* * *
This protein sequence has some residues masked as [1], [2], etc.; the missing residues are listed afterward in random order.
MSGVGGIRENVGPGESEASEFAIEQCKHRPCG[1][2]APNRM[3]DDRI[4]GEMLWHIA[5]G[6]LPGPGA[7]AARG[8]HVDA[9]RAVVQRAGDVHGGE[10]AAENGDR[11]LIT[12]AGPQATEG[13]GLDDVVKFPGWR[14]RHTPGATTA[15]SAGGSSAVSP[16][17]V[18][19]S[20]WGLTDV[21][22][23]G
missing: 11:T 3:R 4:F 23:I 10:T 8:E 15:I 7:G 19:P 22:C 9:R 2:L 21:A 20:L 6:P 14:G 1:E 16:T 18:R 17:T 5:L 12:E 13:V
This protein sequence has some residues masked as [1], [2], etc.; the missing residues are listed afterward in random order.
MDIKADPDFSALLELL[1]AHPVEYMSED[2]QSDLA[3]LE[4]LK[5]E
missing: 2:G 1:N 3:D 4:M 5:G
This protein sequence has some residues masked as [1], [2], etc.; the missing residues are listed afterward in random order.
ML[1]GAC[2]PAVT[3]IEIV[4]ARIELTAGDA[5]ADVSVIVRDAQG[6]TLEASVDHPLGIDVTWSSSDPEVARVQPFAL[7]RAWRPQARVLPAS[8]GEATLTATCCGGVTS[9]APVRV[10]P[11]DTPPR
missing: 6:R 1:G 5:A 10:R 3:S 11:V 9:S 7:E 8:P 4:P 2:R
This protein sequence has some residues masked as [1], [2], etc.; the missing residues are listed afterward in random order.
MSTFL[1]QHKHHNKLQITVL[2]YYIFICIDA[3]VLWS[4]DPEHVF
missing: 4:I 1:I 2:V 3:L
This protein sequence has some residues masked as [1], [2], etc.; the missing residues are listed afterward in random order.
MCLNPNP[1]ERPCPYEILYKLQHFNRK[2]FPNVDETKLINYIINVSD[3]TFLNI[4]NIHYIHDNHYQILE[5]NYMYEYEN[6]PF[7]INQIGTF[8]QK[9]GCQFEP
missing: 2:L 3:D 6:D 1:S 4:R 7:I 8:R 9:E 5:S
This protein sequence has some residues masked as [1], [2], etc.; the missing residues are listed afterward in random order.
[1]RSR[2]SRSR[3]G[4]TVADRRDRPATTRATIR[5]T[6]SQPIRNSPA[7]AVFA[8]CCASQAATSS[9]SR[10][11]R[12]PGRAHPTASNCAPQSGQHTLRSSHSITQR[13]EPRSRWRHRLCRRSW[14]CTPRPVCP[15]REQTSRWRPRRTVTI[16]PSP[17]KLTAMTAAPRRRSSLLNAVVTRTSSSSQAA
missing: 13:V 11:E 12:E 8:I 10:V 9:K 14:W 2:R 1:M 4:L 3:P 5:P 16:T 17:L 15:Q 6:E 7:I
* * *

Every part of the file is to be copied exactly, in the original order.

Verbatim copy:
This protein sequence has some residues masked as [1], [2], etc.; the missing residues are listed afterward in random order.
MSGVGGIRENVGPGESEASEFAIEQCKHRPCG[1][2]APNRM[3]DDRI[4]GEMLWHIA[5]G[6]LPGPGA[7]AARG[8]HVDA[9]RAVVQRAGDVHGGE[10]AAENGDR[11]LIT[12]AGPQATEG[13]GLDDVVKFPGWR[14]RHTPGATTA[15]SAGGSSAVSP[16][17]V[18][19]S[20]WGLTDV[21][22][23]G
missing: 11:T 3:R 4:F 23:I 10:T 8:E 15:I 7:G 19:P 22:C 9:R 2:L 21:A 20:L 6:P 14:G 1:E 16:T 18:R 17:T 5:L 12:E 13:V
This protein sequence has some residues masked as [1], [2], etc.; the missing residues are listed afterward in random order.
MDIKADPDFSALLELL[1]AHPVEYMSED[2]QSDLA[3]LE[4]LK[5]E
missing: 2:G 1:N 3:D 4:M 5:G
This protein sequence has some residues masked as [1], [2], etc.; the missing residues are listed afterward in random order.
ML[1]GAC[2]PAVT[3]IEIV[4]ARIELTAGDA[5]ADVSVIVRDAQG[6]TLEASVDHPLGIDVTWSSSDPEVARVQPFAL[7]RAWRPQARVLPAS[8]GEATLTATCCGGVTS[9]APVRV[10]P[11]DTPPR
missing: 6:R 1:G 5:A 10:R 3:S 11:V 9:S 7:E 8:P 4:P 2:R
This protein sequence has some residues masked as [1], [2], etc.; the missing residues are listed afterward in random order.
MSTFL[1]QHKHHNKLQITVL[2]YYIFICIDA[3]VLWS[4]DPEHVF
missing: 4:I 1:I 2:V 3:L
This protein sequence has some residues masked as [1], [2], etc.; the missing residues are listed afterward in random order.
MCLNPNP[1]ERPCPYEILYKLQHFNRK[2]FPNVDETKLINYIINVSD[3]TFLNI[4]NIHYIHDNHYQILE[5]NYMYEYEN[6]PF[7]INQIGTF[8]QK[9]GCQFEP
missing: 2:L 3:D 6:D 1:S 4:R 7:I 8:R 9:E 5:S
This protein sequence has some residues masked as [1], [2], etc.; the missing residues are listed afterward in random order.
[1]RSR[2]SRSR[3]G[4]TVADRRDRPATTRATIR[5]T[6]SQPIRNSPA[7]AVFA[8]CCASQAATSS[9]SR[10][11]R[12]PGRAHPTASNCAPQSGQHTLRSSHSITQR[13]EPRSRWRHRLCRRSW[14]CTPRPVCP[15]REQTSRWRPRRTVTI[16]PSP[17]KLTAMTAAPRRRSSLLNAVVTRTSSSSQAA
missing: 13:V 11:E 12:E 8:I 10:V 9:K 14:W 2:R 1:M 4:L 3:P 5:P 16:T 17:L 15:Q 6:E 7:I